WASHINGTON (Reuters) - The new head of the U.S. Environmental Protection Agency said on Tuesday that America need not choose between jobs and the environment, in a nod to the energy industry, as the White House prepares executive orders that could come as soon as this week to roll back Obama-era regulation.
“I believe that we as an agency, and we as a nation, can be both pro-energy and jobs, and pro-environment,” Scott Pruitt
said in his first address to staff. “We don’t have to choose between the two.”
Critics of the agency have complained that regulations ushered in by former Democratic President Barack Obama have killed thousands of energy jobs by restricting carbon emissions and limiting areas open to coal mining and oil drilling.
Democrats, environmental advocates and many of the EPA’s current and former staff worry President Donald Trump’s appointment of Pruitt signals a reversal in America’s progress towards cleaner air and water and fighting global climate change.
Both Trump and Pruitt have expressed doubts about climate change, and Trump vowed during his 2016 presidential campaign to pull the United States out of a global pact to fight it. The Republican president has promised to slash environmental rules to help the drilling and mining industries, but without hurting air and water quality.
Pruitt sued the agency he now leads more than a dozen times while attorney general of Oklahoma to stop federal rules. He did not mention climate change in his 12-minute speech at the EPA’s headquarters in Washington.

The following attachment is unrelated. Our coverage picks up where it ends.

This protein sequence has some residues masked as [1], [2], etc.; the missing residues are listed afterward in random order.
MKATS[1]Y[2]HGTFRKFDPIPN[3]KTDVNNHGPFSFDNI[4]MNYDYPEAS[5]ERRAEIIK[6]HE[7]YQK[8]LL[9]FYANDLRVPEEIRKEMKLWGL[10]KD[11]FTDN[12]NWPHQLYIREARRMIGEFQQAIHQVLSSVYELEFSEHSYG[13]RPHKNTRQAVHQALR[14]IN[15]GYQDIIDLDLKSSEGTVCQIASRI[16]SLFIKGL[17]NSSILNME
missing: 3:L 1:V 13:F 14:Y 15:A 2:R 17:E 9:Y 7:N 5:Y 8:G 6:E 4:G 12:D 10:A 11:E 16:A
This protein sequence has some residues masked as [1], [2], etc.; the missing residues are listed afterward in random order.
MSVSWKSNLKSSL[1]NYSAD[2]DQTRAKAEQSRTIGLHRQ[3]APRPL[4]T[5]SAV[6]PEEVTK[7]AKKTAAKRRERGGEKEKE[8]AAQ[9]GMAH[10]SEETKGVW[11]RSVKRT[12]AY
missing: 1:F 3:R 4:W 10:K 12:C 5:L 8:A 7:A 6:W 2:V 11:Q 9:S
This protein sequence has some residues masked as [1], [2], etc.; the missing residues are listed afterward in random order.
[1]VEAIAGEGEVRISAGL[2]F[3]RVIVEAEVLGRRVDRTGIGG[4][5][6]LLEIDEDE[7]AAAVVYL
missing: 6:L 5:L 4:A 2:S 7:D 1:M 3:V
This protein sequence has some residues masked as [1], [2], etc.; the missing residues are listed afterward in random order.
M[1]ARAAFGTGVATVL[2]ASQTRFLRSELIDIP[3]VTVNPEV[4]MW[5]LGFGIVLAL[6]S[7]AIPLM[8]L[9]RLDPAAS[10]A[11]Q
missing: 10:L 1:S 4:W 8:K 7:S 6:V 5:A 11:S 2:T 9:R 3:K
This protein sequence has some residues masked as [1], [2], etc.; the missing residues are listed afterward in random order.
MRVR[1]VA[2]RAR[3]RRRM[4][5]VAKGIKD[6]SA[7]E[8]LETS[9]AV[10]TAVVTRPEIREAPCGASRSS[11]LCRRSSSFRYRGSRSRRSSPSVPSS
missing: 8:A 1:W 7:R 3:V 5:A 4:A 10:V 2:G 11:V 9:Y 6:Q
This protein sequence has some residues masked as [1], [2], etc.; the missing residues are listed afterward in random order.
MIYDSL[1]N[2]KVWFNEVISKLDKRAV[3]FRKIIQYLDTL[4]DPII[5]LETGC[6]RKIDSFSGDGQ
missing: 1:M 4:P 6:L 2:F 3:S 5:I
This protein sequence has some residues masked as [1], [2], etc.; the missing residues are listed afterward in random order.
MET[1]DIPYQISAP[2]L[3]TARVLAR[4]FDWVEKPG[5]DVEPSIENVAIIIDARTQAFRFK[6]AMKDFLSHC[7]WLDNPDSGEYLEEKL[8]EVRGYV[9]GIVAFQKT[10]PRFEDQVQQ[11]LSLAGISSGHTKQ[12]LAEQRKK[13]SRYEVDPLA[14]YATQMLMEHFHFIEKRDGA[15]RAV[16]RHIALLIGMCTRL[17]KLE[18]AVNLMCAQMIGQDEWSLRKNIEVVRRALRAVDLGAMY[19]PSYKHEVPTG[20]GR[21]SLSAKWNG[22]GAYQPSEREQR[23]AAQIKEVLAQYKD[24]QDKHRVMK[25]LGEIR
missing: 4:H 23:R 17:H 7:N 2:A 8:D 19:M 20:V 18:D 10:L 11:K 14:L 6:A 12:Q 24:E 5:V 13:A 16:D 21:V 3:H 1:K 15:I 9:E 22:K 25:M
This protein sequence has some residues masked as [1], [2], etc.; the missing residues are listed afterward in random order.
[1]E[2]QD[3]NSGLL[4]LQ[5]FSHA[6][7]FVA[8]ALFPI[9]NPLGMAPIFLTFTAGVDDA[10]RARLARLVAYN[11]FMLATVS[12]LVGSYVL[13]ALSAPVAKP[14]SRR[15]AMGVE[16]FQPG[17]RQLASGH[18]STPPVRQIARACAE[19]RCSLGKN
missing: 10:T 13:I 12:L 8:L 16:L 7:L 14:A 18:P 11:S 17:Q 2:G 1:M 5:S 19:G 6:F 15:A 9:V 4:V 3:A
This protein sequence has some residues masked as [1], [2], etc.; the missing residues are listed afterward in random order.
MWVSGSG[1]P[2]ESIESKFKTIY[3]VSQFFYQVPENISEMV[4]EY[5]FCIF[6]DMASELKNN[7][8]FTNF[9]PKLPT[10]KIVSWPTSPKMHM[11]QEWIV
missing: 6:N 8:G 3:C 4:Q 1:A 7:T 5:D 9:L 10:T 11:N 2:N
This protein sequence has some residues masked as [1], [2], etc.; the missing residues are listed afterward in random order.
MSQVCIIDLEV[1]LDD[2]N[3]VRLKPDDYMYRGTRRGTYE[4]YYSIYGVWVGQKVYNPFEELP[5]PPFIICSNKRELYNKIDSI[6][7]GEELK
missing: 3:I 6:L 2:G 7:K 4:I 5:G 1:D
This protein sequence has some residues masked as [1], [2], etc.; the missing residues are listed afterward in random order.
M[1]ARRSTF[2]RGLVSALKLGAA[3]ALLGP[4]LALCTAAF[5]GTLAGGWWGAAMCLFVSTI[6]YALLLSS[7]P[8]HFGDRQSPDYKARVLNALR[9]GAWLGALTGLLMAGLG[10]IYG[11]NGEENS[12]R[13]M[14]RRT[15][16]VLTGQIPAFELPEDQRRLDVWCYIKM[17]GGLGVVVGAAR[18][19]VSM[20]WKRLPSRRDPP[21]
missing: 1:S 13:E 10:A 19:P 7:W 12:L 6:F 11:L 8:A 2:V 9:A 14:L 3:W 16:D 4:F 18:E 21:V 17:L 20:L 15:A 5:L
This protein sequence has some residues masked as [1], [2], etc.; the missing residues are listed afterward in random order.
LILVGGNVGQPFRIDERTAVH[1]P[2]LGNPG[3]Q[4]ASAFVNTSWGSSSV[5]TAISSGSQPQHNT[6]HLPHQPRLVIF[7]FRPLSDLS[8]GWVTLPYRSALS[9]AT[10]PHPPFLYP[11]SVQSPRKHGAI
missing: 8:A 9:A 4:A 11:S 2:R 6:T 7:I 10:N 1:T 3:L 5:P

He struck a conciliatory tone in the address, saying he would “listen, learn and lead” and that he valued the contributions of career staff.
Trump is expected to sign executive orders aimed at reshaping environmental policy as early as this week. Those orders would lift a ban on coal mining leases on federal lands and ease greenhouse gas emissions curbs on electric utilities, according to a report by the Washington Post.
They would also require changes to Obama’s Waters of the United States rule that details which waterways fall under federal protection, the report said.
The White House did not immediately reply to a request for comment on the Washington Post story.
Pruitt was confirmed by the U.S. Senate last week after contentious hearings that focussed on his record as the top prosecutor of the oil- and gas-producing state of Oklahoma.
Democrats had sought to delay Pruitt’s confirmation over questions about his ties to the oil industry. Some 800 former EPA staff also signed a letter urging senators to reject him, and about 30 current EPA staff joined a protest set up in Chicago by the Sierra Club environmental group.
In Oklahoma, a state judge ruled last week that Pruitt would have to turn over emails between his office and energy companies by Tuesday after a watchdog group, the Center for Media and Democracy, sued for their release.
The judge will review and perhaps hold back some of the emails before releasing them, a court clerk said.
Nicole Cantello, a representative of the union that represents EPA workers, said that despite Pruitt’s record, she was hoping for the best.
“One would hope that the administrator would learn about what we do and would then not treat as lightly the EPA’s mission and accomplishments, and what it is required to do under the statutes,” she said.
The American Petroleum Institute, an industry group, said it looked forward to working with Pruitt, the administration and Congress “on policies that will keep energy affordable, create jobs, and strengthen our economy.”
Reporting by Timothy Gardner; Writing by Richard Valdmanis; Editing by Alistair Bell and Peter Cooney